Jonathan Goode:  Well, David, we’re having a meeting. We’re going to talk about that in a few minutes, later on, in October, and my wife is coming with me. And I don’t know how much I’m going to end up spending when we come over there, because you’ve got the spa, you’ve got the clay shooting, and the fly fishing instruction over there and the opportunity. So you have a little bit of everything to offer folks, don’t you?

David Pursell:  Yes. And I really hope that you spend all your money while you’re here.

Jonathan Goode:  Well, my wife will probably be agreeable to that, because those are all things that she very much enjoys.

Dave Milton:  Yeah, Johnathan. Spend all your money. Then you have to sell more land.

Jonathan Goode:  That’s right. So Dave and David both like that idea.

David Pursell:  Well, I think that was one of the things that we had to address was, if we’re going to become a classic resort, we had to break out of the man cave thing and start adding amenities for women and families. So we now have three operating restaurants on property. One is the Club House, mainly for golfers, but we have Arrington Restaurant, which is a very, very nice, kind of a white tablecloth restaurant, and then Old Tom’s Pub, which is named after Old Tom Morris. He’s considered to be the great-great grandfather of golf course superintendents, and that’s more relaxed dining. But the women, the families, wives … They love that. They love the spa. They love the pool now. We have bicycle riding. We have kind of a, what we call a UTV mountain tour, we have a fleet of John Deere Gators and we do a guided tour on the highlands of the property. We have elevations up to 1100 feet on the farm, and the ladies actually love that. That’s about a two-hour tour, and we have some unbelievable sightlines off the tops of these mountains. And so, we can set up all kinds of things like cooking classes and also art instruction. My daughter, Yvonne, is a very accomplished oil painter, and she is our artist-in-residence. She lives on the farm, and her husband is our director of marketing, so it’s a real family affair here.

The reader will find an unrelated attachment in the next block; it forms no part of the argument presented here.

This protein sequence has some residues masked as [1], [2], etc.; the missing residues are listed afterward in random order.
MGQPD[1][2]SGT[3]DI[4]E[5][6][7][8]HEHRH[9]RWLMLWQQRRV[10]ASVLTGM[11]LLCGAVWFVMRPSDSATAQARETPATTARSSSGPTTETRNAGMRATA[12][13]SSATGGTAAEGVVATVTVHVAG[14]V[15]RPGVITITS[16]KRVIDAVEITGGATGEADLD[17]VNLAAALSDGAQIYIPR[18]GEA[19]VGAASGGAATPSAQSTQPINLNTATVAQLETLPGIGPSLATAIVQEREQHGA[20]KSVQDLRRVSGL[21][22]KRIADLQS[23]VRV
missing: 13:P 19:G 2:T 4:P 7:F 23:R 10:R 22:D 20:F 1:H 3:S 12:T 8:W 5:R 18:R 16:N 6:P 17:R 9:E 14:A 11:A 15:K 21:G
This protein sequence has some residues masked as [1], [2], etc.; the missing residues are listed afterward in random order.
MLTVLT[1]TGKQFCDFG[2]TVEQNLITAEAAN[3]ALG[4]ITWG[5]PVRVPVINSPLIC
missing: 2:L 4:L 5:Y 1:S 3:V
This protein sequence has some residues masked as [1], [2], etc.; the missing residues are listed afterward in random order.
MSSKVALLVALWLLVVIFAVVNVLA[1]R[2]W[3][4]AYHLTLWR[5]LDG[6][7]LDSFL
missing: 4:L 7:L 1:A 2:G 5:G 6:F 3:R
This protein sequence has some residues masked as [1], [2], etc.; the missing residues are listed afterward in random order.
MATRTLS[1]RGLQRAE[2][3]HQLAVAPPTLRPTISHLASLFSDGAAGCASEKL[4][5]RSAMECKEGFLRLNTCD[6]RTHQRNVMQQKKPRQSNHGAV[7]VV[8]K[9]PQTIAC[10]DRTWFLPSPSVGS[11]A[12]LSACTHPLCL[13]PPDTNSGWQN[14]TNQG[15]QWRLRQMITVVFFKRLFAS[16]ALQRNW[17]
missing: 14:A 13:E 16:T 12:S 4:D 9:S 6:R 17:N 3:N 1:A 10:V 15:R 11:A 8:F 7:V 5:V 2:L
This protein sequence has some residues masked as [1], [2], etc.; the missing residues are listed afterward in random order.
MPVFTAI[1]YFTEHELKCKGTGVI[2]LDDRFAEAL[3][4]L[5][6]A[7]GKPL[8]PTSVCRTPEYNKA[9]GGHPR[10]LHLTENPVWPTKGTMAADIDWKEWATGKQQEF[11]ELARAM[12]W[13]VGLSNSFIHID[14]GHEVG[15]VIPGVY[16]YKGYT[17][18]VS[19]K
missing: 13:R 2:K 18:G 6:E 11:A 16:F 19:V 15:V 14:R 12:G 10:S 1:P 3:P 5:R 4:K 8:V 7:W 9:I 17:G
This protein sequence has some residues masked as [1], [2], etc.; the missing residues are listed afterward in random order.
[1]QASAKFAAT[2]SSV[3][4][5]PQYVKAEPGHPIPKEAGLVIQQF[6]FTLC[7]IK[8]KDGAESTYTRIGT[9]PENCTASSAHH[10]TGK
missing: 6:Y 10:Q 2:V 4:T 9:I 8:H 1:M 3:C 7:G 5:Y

Jonathan Goode:  Well, David, we want to take a quick break. We’re having our company, Southeastern Land Group, and then some friends of ours, we’re having an event there in October. We want to take a quick break here, and then come back and talk to you just about that opportunity in just a minute. So y’all stay with us for more of the Land Show with Dave and Johnny.